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Last Updated on June 19, 2019, by eNotes Editorial. Word Count: 191

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The Big Sea is an autobiography by Langston Hughes, which details his experiences as a young African American writer in a society that imposes racial and social barriers. The main theme of the memoir is the social and political conditions of the United States during the mid-20th century. The book not only examines the institutional racism in the South, but also the technically "hidden" systemic racism in non-Southern cities of the United States.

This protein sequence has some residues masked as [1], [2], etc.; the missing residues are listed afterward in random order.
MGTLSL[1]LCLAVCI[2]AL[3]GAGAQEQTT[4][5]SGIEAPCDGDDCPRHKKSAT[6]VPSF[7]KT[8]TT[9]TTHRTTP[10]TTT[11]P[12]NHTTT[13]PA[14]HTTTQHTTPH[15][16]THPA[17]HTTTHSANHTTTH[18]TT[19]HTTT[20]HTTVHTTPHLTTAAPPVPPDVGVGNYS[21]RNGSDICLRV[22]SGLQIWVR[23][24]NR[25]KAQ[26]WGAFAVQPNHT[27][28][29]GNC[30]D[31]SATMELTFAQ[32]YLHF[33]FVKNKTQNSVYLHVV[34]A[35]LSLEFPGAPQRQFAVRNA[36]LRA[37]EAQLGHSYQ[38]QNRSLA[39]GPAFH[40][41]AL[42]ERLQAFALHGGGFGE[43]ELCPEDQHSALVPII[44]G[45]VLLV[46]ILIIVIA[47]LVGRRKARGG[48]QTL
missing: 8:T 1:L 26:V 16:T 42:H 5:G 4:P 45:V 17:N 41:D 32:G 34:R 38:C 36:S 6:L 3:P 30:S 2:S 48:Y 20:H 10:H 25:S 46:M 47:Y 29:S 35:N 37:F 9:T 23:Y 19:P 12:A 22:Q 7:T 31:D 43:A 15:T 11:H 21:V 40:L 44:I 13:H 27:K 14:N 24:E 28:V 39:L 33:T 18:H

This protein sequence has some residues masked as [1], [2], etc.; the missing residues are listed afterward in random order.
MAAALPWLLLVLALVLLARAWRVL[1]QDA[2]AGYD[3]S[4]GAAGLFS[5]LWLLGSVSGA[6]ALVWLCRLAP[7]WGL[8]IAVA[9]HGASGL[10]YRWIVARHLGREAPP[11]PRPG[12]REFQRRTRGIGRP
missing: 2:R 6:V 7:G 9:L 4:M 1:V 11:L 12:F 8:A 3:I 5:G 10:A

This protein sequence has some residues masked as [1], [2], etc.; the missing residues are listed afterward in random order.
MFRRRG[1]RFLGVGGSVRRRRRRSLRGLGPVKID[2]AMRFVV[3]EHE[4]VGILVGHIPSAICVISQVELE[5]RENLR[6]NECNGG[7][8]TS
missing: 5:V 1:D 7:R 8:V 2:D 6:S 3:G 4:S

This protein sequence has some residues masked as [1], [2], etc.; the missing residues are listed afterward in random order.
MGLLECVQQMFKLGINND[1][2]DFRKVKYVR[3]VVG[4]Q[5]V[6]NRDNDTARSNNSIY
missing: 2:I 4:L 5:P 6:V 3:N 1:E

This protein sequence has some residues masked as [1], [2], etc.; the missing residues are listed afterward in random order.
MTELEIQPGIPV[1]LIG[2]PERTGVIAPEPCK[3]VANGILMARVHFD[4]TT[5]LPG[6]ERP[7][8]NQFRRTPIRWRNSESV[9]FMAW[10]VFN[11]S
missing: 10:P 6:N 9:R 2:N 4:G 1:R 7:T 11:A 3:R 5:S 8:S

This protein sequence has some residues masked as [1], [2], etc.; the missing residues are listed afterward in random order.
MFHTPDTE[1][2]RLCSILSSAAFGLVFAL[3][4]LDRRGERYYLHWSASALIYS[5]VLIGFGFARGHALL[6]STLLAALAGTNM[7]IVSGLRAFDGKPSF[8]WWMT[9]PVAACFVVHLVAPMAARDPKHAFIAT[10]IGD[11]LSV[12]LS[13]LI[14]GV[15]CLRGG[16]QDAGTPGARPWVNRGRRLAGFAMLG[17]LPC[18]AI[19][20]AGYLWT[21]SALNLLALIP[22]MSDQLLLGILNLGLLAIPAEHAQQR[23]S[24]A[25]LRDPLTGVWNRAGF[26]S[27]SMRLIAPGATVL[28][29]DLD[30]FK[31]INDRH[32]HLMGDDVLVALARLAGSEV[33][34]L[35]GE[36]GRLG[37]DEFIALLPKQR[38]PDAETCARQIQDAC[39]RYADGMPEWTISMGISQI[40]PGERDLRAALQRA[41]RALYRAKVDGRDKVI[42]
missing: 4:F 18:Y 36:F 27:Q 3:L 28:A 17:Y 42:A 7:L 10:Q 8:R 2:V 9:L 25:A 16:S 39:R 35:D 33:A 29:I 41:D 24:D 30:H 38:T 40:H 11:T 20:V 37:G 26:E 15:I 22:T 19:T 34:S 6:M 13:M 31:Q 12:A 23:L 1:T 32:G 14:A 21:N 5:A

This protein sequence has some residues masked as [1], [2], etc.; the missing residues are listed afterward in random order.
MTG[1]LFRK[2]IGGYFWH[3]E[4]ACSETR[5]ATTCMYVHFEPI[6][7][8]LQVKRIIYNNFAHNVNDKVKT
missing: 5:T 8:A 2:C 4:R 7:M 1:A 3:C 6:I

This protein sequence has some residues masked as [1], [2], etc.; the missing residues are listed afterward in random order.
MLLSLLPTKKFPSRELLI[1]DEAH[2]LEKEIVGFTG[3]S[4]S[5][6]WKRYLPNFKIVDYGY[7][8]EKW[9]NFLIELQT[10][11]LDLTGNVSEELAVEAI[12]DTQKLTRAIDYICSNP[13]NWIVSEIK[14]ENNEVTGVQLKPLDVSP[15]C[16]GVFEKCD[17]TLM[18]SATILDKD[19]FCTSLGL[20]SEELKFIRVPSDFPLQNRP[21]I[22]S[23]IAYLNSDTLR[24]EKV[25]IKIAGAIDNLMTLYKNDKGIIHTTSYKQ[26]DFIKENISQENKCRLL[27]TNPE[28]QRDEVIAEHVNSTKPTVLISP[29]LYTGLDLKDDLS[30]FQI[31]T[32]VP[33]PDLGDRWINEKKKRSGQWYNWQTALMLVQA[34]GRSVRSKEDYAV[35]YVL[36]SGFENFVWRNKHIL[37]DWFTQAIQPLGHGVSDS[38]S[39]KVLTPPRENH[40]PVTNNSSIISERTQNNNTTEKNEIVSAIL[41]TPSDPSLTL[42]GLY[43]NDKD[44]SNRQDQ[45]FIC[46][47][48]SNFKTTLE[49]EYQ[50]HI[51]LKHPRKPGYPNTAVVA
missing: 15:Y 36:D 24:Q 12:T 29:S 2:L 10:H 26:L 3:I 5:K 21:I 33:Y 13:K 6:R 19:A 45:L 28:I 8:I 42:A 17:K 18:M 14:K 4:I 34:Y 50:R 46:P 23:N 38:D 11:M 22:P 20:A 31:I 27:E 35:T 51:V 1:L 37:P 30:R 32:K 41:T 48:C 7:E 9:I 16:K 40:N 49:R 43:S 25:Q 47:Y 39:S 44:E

This is illustrated when Hughes recounts the time he had trouble securing his dorm room at Columbia University—a prestigious, traditionally-liberal Ivy League school in the heart of New York City—despite the fact that Hughes' father paid for the dorm room in advance. This summed up the theme of Hughes' autobiography: that even a middle-class African American male like him can experience bigotry in a supposed liberal global alpha-city like New York.

In this sense, the book is a study on the concept of the American Dream. Based on the writer's observation and firsthand experiences, this dream of attaining success, security and happiness is filled with limitations and stipulations based on primitive tribalistic mentalities like racism.


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